Inflation in Greece reached a 10-year high in October, amounting to 3.4% year-on-year, the Hellenic Statistical Authority (ELSTAT) showed on Wednesday, mainly due to doubling of natural gas rates and hikes in fuel and food prices – the latter is expected to pile the pressure on vulnerable households that need to spend most of their budget on food purchases.
According to the data released, the price of natural gas has risen 132.3% in a year and heating oil has become 45.9% more expensive. The cost of vehicle fuel has grown 22.3% and electricity by 18.9%.
There are now major hikes in food prices too: Olive oil and vegetables posted respective price increases of 22.1% and 9.3% last month, continuing their rising streak; they are now being joined on their price trajectory by potatoes (9.1%), bread (3.9%), poultry (8.5%) and fish (7.9%). In total, the “Food and Non-Alcoholic Beverages” category showed a 3% price increase compared to October 2020.
Worse, despite original estimates that the consumer price index would decline toward the end of the year, all signs point to the exact opposite. According to representatives of major supermarket chains, consumer prices have not yet incorporated the hikes included in suppliers’ price lists; that is now expected by the end of the year. Furthermore, some enterprises that have not yet raised their prices because they had stocks of raw materials bought cheaper will implement price hikes next year.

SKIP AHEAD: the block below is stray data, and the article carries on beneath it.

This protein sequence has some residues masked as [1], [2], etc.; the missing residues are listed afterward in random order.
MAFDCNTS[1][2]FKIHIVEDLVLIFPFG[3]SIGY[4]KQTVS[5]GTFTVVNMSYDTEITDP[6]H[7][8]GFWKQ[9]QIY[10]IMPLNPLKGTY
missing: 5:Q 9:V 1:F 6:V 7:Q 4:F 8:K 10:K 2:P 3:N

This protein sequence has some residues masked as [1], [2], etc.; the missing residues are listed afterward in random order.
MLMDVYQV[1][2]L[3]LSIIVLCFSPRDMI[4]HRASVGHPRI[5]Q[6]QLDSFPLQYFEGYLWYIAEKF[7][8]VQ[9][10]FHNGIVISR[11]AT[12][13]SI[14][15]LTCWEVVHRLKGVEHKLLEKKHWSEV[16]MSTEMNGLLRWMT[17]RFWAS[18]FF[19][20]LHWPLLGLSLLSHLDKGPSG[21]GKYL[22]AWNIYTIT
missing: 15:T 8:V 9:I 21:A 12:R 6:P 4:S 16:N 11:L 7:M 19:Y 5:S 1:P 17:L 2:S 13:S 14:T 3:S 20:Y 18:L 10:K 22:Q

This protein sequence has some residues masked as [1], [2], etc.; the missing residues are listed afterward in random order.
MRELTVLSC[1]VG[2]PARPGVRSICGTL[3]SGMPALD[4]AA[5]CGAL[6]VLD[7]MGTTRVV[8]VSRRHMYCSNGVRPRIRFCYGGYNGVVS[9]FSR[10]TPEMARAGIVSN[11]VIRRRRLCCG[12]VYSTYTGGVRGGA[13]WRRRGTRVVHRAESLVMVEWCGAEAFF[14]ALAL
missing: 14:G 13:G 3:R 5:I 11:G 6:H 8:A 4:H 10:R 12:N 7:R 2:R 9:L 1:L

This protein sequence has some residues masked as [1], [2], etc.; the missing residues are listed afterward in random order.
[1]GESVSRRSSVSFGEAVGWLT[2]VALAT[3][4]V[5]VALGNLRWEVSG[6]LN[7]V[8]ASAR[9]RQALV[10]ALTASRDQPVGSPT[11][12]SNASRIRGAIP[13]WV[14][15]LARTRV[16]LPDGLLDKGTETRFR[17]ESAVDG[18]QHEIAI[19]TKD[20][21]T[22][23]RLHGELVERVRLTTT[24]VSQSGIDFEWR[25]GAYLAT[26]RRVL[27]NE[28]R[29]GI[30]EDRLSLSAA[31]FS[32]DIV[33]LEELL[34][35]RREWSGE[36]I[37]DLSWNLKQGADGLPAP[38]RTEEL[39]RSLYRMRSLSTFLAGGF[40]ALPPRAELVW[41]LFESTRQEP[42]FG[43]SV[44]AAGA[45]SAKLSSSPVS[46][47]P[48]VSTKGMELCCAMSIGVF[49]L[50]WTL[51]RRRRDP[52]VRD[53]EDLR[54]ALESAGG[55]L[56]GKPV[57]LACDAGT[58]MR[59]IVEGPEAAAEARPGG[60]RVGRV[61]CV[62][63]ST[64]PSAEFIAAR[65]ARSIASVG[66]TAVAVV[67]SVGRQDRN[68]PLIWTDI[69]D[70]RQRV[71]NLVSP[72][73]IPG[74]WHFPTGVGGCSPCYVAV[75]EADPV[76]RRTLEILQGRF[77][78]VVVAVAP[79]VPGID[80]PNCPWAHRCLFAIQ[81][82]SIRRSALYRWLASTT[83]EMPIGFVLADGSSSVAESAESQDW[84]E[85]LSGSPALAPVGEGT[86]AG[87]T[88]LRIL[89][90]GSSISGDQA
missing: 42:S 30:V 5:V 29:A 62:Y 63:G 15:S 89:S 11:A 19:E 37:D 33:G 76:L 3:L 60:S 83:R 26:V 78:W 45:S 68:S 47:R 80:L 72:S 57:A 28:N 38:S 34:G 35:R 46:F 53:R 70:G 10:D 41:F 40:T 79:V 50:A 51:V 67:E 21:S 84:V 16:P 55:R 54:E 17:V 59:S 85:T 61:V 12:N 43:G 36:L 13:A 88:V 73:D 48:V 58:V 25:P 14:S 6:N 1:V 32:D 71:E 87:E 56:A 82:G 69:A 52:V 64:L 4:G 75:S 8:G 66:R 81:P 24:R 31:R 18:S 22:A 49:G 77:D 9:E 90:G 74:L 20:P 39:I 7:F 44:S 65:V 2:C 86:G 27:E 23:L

The last time inflation was above 3% in Greece was in October 2011. After that, the consumer price index saw a steady decline and in 2013 the economy entered a period of deflation that lasted up until 2016. The consumer price index slipped into negative territory in April 2020 for a year, because of the pandemic.
International news leaves little room for optimism. While natural gas rates have started declining, thanks to the change in Moscow’s supply policy, that is not the case for the global rates of a series of raw materials essential for food products.